I'm currently evaluating a QA tool for our company's QA Team; I don't have much experience in this area so many things are new for me and probably there are many reasons for what I consider a design problem in our case.

The "problem" is that in all the tools I have seen or installed, the information is grouped project by project, and uses cases like getting a metric of how many tests were run in a week by each member of the team, independent of the project, requires me to build a report for each project and then aggregate the info outside of the tool (or make SQL Scripts to "add" the info).

Also, if we define a test like "withdraw from an mutual fund", and we want to use that definition in more than one project, let's say a standalone front-office application and an internet mobile application for our clients, then we have to re-write the test for each case. What I would expect here is to have a "test definition" and a "test implementation", so if I change the definition I get some kind of warning that the X number of implementations should be reviewed.

At the end, we need to manage a QA team, and to reuse knowledge where possible, but the "project" does not translate accurately to our needs, or maybe I am miss understanding many things and there is another way to organize info into "projects" that could meet our needs.

Any idea or reference would be appreciated.

closed as too broad by NarendraC, IAmMilinPatel, Bharat Mane, Chris Kenst, Shailendra Rathore Jan 3 '17 at 9:05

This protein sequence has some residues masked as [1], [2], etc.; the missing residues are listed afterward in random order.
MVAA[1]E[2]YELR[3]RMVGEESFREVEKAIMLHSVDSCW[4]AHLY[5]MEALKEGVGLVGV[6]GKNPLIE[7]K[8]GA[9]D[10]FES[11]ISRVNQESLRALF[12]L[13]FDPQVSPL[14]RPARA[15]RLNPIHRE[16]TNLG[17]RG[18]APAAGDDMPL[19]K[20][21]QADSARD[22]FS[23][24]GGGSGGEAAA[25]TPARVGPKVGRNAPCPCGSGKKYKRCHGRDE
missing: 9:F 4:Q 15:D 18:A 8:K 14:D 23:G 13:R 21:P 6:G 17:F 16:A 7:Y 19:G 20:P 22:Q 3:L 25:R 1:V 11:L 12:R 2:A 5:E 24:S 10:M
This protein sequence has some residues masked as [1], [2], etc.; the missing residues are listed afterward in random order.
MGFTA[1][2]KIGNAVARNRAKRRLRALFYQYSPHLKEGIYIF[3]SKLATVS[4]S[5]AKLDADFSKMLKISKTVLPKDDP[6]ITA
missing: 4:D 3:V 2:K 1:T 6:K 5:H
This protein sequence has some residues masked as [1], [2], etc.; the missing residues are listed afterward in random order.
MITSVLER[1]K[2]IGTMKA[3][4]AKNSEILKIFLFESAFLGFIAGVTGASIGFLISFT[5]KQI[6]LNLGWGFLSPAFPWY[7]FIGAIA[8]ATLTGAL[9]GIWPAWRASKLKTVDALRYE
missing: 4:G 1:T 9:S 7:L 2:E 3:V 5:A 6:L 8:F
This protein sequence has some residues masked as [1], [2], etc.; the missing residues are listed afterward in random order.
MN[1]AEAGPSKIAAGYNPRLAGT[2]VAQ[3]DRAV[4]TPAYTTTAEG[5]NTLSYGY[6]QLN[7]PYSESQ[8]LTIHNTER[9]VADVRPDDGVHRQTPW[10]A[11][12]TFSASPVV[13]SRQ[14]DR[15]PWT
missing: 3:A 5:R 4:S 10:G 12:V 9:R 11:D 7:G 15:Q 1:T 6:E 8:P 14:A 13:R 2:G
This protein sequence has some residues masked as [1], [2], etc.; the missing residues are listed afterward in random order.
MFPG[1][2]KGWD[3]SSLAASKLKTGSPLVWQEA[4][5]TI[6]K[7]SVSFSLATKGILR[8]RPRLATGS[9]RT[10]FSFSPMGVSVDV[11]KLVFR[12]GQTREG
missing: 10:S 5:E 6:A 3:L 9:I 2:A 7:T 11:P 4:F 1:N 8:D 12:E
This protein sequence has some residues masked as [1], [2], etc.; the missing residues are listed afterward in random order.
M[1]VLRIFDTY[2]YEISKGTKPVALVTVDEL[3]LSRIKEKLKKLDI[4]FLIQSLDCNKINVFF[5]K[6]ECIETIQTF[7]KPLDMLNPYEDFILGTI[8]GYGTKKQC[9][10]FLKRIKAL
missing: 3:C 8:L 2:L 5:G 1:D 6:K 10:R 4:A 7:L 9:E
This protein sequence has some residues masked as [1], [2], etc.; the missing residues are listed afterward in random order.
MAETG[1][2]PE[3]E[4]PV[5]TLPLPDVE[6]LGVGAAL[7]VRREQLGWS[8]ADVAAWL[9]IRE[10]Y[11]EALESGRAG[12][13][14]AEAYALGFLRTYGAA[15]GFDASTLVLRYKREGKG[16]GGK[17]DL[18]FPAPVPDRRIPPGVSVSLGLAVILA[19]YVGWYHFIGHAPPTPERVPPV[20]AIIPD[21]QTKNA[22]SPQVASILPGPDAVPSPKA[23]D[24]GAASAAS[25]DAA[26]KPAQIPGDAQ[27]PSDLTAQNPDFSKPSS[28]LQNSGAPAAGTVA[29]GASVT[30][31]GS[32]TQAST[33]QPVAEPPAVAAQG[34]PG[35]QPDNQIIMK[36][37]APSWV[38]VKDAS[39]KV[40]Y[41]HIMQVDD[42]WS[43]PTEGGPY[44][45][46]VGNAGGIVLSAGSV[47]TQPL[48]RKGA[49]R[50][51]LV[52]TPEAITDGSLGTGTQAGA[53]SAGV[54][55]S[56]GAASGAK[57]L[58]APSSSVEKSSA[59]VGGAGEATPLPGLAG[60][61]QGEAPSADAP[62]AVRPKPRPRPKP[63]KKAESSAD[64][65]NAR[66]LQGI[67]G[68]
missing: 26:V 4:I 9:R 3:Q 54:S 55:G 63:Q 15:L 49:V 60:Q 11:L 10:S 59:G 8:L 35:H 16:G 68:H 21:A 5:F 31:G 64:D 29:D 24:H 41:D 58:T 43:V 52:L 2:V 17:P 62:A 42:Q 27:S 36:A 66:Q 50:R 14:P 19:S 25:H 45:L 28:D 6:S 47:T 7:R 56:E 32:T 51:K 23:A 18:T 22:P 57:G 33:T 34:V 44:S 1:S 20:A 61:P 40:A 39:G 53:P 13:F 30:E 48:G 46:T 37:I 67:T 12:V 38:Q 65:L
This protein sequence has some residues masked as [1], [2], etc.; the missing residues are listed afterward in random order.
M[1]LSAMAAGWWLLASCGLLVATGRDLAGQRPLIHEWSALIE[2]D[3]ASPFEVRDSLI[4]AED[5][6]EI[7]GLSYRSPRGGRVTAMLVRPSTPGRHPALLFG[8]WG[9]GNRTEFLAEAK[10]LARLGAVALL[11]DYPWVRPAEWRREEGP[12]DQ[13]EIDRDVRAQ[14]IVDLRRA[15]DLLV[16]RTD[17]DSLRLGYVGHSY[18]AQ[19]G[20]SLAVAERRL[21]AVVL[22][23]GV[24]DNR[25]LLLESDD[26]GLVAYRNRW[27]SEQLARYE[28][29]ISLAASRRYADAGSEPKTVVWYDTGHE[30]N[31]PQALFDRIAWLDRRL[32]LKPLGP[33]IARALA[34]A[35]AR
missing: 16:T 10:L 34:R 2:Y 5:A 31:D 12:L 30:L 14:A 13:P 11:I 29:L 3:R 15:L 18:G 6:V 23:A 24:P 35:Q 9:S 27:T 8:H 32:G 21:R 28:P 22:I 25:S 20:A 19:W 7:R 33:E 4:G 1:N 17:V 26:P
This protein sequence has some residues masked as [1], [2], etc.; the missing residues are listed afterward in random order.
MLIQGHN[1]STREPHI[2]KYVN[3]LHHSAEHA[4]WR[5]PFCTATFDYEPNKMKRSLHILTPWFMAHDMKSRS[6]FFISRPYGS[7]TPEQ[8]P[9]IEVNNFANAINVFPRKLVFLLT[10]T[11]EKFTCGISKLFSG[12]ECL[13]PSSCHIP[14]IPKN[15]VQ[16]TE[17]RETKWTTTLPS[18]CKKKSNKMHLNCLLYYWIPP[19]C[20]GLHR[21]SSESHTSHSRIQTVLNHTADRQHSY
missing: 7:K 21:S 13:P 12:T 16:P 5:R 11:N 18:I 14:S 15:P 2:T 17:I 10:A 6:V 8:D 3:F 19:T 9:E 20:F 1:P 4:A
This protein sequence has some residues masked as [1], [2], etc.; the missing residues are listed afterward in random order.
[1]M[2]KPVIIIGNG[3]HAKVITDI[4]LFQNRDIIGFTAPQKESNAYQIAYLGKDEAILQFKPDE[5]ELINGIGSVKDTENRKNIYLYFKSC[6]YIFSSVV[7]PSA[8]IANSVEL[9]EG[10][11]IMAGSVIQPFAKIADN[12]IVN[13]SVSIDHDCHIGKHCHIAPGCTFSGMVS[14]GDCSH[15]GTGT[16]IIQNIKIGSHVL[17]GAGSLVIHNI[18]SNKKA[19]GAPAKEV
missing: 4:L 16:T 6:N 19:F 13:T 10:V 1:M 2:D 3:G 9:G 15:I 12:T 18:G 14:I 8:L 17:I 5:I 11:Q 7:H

Please edit the question to limit it to a specific problem with enough detail to identify an adequate answer. Avoid asking multiple distinct questions at once. See the How to Ask page for help clarifying this question. If this question can be reworded to fit the rules in the help center, please edit the question.

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    Who cares how great the team is doing when the project is failing. In the end it is always the value for the end-user that is important in software. – Niels van Reijmersdal Dec 26 '16 at 22:48
  • Agree Niels. We are always taking efforts to make project successful considering releases & objectives. Those are for Projects and Not for teams. Voting to close – NarendraC Dec 27 '16 at 5:04
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    Basically because two mayor factors; if you are managing a team you need to know how well you are doing with your team, and project that info through months and even years. The other factor is that if a test is designed for business case, that test can and should be replicated across all software implementations, regardless of the project. A withdraw from a mutual fund is the same business case, that has different implementations in mobile, web, or front-end business app. – Patricio Téllez Dec 27 '16 at 12:24